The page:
Good things come in small packages |
The sheer amount of detail in the cockpit of the A3 makes far more expensive luxury cars feel outdated.
Over the last few weeks, I’ve spent some quality time with some gas-guzzling brutes. I may have enjoyed every second of these high-horsepower vehicles, but my wallet wasn’t so pleased. This week though, I decided to give my bank account a welcomed break. I took out the 2015 Audi A3 TFSI and put it through the grind.
My test car was the 2015 A3 in a beautiful black-on-black combo. This was the top-level 2.0T quattro model with the S-tronic dual-clutch transmission. Additionally, this particular car is the fully-loaded “Technik” trim, with gizmos such as navigation, LED headlights, a reverse camera, as well as the Bang & Olufsen sound system. Most A3s sold will be of lower, more affordable trim levels, but after spending a few days with this particular one I can’t imagine missing out on the toys this one has.
During my evaluation, I noticed precise power delivery right throughout the powerband; not once was I begging for more power. The 220 horsepower and 258 lb-ft of torque from the 2.0L turbocharged inline 4-cylinder are more than ample for any sort of commuting required. This engine has been around for many years, and there has been some criticism suggesting that it’s time for an overhaul or a replacement, but I think that it does just fine with the right factory tune. This A3 is the best example of this motor I have seen to date – it’s just perfect.
Quick shifts from the S-tronic dual-clutch transmission only help confirm the brilliant power delivery of this engine. The car always seems to beg to be pushed harder, and in “Sport” mode it’s even more eager. Steering is on the lighter side but tightens up with speed; it’s effortless to handle on my favourite backroads and I thoroughly enjoyed driving each and every one of them with the car. Audi’s trademark quattro all-wheel-drive system is, of course, on board, and means the A3 is a perfect year-round commuter.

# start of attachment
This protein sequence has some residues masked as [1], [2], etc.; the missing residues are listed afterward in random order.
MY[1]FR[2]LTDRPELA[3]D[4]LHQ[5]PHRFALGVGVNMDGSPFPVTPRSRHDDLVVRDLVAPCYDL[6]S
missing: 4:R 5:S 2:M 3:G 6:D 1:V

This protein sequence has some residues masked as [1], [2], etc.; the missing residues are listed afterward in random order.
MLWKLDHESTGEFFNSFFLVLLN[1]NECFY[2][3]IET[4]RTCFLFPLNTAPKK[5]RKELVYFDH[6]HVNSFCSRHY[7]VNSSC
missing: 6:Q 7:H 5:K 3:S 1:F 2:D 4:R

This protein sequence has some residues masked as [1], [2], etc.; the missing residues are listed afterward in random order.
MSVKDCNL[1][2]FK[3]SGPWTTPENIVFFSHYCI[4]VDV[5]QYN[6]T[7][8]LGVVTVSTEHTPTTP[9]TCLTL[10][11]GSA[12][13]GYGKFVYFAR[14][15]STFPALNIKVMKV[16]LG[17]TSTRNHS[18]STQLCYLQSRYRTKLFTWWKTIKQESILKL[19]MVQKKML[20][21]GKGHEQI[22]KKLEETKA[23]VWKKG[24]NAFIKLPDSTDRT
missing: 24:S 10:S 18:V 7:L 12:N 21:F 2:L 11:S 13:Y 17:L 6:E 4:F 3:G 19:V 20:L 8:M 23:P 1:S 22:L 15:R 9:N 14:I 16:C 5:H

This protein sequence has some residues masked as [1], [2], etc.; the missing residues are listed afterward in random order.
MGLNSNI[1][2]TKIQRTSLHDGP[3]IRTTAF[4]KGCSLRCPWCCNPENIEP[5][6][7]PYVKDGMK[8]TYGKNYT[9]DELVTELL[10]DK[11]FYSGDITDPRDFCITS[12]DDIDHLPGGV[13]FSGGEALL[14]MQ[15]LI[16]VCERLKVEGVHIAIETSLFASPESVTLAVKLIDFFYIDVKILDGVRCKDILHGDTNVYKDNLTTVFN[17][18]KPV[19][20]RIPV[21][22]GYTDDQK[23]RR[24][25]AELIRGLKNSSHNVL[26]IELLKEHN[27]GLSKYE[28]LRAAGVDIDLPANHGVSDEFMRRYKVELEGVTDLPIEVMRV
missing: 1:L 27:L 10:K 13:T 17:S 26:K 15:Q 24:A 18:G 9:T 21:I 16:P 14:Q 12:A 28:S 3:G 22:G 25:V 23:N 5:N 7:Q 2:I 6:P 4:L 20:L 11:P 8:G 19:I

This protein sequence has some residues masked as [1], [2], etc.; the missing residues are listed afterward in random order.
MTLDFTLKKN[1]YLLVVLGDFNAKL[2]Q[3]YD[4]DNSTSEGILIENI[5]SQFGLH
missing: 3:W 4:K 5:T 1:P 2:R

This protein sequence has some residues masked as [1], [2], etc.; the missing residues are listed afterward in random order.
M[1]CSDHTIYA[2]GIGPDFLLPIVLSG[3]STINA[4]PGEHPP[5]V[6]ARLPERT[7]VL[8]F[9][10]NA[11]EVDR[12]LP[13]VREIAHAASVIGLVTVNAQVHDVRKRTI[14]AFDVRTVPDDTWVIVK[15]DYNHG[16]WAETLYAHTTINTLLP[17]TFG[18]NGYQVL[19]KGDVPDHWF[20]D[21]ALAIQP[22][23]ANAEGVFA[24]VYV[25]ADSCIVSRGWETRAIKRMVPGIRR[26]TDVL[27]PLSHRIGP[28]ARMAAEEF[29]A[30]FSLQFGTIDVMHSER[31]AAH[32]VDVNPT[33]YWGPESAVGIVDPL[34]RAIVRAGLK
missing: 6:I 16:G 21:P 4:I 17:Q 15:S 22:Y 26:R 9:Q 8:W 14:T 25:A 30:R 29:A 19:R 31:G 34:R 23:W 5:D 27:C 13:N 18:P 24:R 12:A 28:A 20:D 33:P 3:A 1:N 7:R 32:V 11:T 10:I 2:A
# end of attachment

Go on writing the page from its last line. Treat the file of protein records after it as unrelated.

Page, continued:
Because the A3 is the entry-level car in the Audi lineup, it’s unfortunately plagued with the stigma of having cost-cut materials and behaving more like a Volkswagen than an Audi. Therefore, I will admit to having preconceived notions about the interior of the car. However, I was in for a surprise. The sheer amount of detail in the cockpit of the A3 makes far more expensive luxury cars feel outdated. The beauty of it is that the dashboard oozes elegance and charm without being busy in the slightest. Buttons are scarce, but the dash isn’t covered in touch-sensitive pads either. The black leather seats are very comfortable and surpass my expectations.
Audi’s MMI has been adequately refreshed to not show its age. Navigation graphics are high-resolution and very simple to toggle through. Destinations can be input using the “hand-write” pad in the center of the main MMI controller. Another option box ticked off on my test car is the Bang & Olufsen stereo. My colleagues here at DoubleClutch.ca seem to like this one more than I do – I much preferred the B&O setup in the 2014 BMW X5 xDrive50i I tested a few months ago; it just sounded more crisp to me. I experienced awesome Bluetooth quality throughout my time with the car; voice quality both on my side and from the other side is crystal clear with zero complaints.
Having spent some time with the Volkswagen Jetta GLI earlier this year, I was expecting something relatively similar out of the A3. The A3 does share its motor with the GLI, but with the added twist of quattro and tons more development. Make no mistake, this is not a Jetta. On one drive out from Toronto to the Hamilton area and back, I averaged 5.8L/100km on premium fuel. The A3 does its part to save me fuel, and there is a TDI version coming too.
No matter how hard I tried, I couldn’t find very much wrong with the new Audi A3. Even the styling is great, and I’m usually not a huge fan of smaller sedans. In fact, the new A3 is so good that it makes its larger sibling, the A4, feel redundant and old. Until the new one comes in a year or two, I’d be hard-pressed to find any reason at all to opt for the A4. It’s pretty similar in size, it’s far more advanced technologically, and its polarizing styling makes it look fresher. All I ask now is for Audi to please give us the hatchback sooner than later!